Meningitis is amongst the most grave illnesses that can afflict any child, but it is also one of the hardest to diagnose. In one case, a little girl who was suffering from the disease when she was sent home from hospital with a diagnosis of tonsillitis won the right to millions of pounds in NHS compensation.
The girl was aged 15 months when she was rushed to hospital by ambulance after a GP made a tentative diagnosis of meningitis. Clinicians on the hospital’s paediatrics ward, however, diagnosed tonsillitis and she was discharged home. The GP turned out to be right and the disease caused permanent neurological damage and cerebral palsy. Had she received swift and appropriate treatment at the hospital, she would have made a full recovery.
Ruling on her clinical negligence claim, the High Court noted that a consultant who examined her at the hospital was thoughtful, caring and highly competent. In his careful examination of the child, he checked for signs of a rash or stiffness in her neck, both telltale signs of meningitis. Based on what he saw, his diagnosis of tonsillitis was entirely reasonable.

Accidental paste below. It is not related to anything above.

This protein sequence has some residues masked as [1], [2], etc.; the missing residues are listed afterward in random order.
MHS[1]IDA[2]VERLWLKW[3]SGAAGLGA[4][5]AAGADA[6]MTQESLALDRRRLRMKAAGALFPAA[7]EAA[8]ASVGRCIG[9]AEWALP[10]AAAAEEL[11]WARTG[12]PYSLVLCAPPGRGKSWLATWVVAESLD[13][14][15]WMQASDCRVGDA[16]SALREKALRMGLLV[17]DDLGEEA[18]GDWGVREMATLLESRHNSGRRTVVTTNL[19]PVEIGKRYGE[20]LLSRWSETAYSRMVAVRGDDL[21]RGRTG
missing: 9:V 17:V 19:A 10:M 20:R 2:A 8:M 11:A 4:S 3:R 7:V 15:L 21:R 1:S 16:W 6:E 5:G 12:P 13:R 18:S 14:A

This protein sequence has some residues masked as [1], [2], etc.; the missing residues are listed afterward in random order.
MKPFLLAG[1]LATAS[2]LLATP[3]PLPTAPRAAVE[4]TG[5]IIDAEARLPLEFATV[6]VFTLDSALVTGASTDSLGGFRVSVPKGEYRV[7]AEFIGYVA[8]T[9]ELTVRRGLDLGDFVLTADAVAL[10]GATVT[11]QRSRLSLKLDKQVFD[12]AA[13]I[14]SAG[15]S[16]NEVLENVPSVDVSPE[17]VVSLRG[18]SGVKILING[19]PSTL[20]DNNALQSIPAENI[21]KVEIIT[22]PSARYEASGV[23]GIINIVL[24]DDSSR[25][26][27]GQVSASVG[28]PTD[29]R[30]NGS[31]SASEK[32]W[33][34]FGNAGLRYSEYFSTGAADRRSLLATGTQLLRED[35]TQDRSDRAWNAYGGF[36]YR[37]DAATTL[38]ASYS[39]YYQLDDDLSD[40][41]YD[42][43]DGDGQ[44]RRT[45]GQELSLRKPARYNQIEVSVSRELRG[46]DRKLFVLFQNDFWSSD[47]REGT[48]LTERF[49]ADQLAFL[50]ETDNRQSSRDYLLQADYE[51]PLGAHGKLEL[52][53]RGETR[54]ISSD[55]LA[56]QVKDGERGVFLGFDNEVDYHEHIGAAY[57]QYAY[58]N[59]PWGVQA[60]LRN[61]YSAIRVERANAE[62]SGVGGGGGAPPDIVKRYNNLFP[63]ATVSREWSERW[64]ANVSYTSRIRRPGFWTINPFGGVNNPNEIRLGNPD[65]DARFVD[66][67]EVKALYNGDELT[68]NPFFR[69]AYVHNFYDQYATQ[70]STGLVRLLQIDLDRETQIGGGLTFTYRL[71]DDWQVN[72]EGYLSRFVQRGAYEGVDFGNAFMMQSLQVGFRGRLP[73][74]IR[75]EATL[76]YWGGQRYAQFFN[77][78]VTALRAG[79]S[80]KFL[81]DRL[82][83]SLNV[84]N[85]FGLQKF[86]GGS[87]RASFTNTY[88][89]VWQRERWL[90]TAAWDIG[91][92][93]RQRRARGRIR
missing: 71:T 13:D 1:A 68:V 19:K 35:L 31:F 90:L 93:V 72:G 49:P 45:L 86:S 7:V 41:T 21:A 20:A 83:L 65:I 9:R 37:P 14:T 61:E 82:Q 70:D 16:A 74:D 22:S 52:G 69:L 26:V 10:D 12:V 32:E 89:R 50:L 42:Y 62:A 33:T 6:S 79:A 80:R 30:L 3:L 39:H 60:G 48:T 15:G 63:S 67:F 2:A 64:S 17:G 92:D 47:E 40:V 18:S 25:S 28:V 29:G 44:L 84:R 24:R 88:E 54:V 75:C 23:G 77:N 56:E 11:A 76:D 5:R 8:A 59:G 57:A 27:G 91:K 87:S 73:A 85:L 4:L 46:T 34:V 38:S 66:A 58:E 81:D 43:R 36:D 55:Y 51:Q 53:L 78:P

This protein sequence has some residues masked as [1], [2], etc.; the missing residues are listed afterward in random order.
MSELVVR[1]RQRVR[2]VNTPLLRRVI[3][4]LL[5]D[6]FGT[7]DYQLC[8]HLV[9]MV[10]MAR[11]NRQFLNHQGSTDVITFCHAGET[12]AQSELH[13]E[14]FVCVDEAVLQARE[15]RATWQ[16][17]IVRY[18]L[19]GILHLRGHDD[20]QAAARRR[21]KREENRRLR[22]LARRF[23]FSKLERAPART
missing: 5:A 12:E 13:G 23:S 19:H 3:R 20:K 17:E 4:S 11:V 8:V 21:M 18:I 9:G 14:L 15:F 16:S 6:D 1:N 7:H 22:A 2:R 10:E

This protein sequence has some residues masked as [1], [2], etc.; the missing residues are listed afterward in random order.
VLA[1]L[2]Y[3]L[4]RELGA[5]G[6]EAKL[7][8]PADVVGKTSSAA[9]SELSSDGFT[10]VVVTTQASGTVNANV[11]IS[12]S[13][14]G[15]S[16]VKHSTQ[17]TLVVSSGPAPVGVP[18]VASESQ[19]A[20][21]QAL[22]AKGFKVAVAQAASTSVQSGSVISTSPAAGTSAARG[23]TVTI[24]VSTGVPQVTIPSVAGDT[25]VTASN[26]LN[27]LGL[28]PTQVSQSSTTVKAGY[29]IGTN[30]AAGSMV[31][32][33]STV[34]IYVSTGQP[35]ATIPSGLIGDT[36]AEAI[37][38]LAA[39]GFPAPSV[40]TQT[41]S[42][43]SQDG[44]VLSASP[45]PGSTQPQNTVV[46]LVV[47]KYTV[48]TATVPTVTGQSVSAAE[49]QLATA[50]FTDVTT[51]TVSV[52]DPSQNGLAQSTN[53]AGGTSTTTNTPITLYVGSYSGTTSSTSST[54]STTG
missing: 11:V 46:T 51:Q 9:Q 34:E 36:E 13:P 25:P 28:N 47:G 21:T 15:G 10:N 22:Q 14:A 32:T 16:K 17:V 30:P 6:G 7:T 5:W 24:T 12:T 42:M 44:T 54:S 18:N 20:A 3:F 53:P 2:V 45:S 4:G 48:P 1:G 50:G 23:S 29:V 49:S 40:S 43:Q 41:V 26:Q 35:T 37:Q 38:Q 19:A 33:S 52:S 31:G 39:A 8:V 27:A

In upholding the girl’s claim, however, the Court found that the consultant had fallen into the trap of failing to sufficiently appreciate the symptom-masking effect of medication, including intramuscular antibiotics, that she had already received. A truer picture of her condition was portrayed by the GP’s detailed referral letter. The consultant’s medical care of the girl thus fell below the required standard.
The real possibility that the girl was suffering from a serious bacterial infection had not been excluded prior to her discharge and the tragedy would have been averted had a lumbar puncture test been performed and intravenous antibiotics given. The amount of the girl’s compensation, which was likely to run well into seven figures, would be assessed at a further hearing if not agreed.
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